Layer hen welfare regulations are costly. The increased space allowance enforced in 2003 raised the cost of egg production by about 3.4%, whereas 2012’s ban on conventional cages (accompanied by the 750 cm2 per hen room expansion) increased the cost by an additional 6.8%. Added to which the cost of egg production in barn/aviary in the EU is 23% greater than it was in pre-2012 cage production (conventional cages, 550 cm2 per hen). These figures are comparable to those of the USA where the cost of producing an egg in furnished cages (753 cm2 per hen) is 13% higher than in conventional cages (516 cm2 per hen), and the cost of egg production in an aviary is 36% more than in conventional cages. For other countries too, there will probably be similar gaps between housing systems in terms of the cost of egg production.
Although they allow hens to express their entire behavioural repertoire, cage-free systems present specific challenges for egg producers. On average, hen mortality rate is greater in cage-free systems, especially in free-range, compared to furnished cages. A greater prevalence of cannibalism, various bacterial infections and internal parasites, plus the occasional occurrence of smothering, explain that difference. Moreover, free-range chickens are at risk of predation and can become infected with diseases, such as avian flu and Newcastle disease, through contact with wild birds. Wet litter and high ammonia content can lead to footpad dermatitis and bumblefoot, a painful footpad infection.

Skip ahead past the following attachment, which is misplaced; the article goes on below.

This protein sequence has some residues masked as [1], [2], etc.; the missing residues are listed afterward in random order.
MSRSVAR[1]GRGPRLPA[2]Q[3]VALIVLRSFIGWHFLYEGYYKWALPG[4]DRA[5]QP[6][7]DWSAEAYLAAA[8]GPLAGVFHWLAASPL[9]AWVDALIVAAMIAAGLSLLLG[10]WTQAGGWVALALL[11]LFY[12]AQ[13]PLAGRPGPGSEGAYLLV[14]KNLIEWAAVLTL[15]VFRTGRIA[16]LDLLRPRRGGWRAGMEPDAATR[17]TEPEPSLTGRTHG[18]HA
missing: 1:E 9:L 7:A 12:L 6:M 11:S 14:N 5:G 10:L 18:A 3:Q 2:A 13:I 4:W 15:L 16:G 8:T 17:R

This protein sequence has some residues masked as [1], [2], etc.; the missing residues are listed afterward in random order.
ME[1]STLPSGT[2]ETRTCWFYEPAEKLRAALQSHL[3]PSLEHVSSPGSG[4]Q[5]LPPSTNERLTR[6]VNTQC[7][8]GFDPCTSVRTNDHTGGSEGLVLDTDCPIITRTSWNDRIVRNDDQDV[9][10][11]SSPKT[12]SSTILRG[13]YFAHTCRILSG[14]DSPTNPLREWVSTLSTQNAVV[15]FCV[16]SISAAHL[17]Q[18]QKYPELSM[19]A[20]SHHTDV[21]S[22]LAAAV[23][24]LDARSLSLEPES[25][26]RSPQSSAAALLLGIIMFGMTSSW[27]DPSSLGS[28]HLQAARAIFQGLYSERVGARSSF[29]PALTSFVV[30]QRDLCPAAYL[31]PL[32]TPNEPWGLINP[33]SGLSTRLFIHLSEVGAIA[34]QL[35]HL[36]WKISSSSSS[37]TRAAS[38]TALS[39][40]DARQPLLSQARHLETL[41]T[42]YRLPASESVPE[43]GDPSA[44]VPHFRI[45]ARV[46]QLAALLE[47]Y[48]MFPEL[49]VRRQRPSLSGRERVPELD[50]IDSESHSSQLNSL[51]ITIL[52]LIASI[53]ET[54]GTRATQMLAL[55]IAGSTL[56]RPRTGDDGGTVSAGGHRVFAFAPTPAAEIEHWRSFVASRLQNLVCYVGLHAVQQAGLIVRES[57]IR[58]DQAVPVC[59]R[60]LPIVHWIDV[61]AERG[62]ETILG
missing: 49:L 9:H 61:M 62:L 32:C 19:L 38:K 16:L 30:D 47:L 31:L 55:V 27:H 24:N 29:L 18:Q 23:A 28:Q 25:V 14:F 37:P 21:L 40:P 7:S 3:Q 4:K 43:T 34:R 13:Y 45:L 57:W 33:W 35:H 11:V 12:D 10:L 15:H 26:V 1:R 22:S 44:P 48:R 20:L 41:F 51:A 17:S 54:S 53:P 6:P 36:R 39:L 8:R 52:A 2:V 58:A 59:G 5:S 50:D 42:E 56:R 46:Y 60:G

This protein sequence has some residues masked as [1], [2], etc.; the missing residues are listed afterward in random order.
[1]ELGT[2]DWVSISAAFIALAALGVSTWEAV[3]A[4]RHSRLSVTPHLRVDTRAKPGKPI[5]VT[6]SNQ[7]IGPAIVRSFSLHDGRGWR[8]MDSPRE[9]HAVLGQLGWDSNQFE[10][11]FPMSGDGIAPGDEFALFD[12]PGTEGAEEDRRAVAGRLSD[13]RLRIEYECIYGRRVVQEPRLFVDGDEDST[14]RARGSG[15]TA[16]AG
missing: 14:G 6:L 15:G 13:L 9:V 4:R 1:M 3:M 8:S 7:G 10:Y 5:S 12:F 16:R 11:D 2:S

The prevalence of keel bone fractures, a vital welfare concern in layer hens, is higher in non-cage systems compared to cages. Although well-managed cage-free flocks can achieve good performance, their average productivity can be lower in comparison to cage production. Added to which some eggs will be laid on the floor and these have a higher level of bacterial contamination of the eggshell. Another negative consequence of floor eggs is the possible triggering of broodiness which interrupts egg production in the affected hens. Non-cage systems also provide hens with more space, thereby increasing bird movement and energy expenditure. Therefore, feed intake and the feed conversion ratio (FCR) are typically higher in non-cage systems compared to cages. All in all, there are many challenges to be overcome when switching to cage-free production.
By Joel Estevinho, Alltech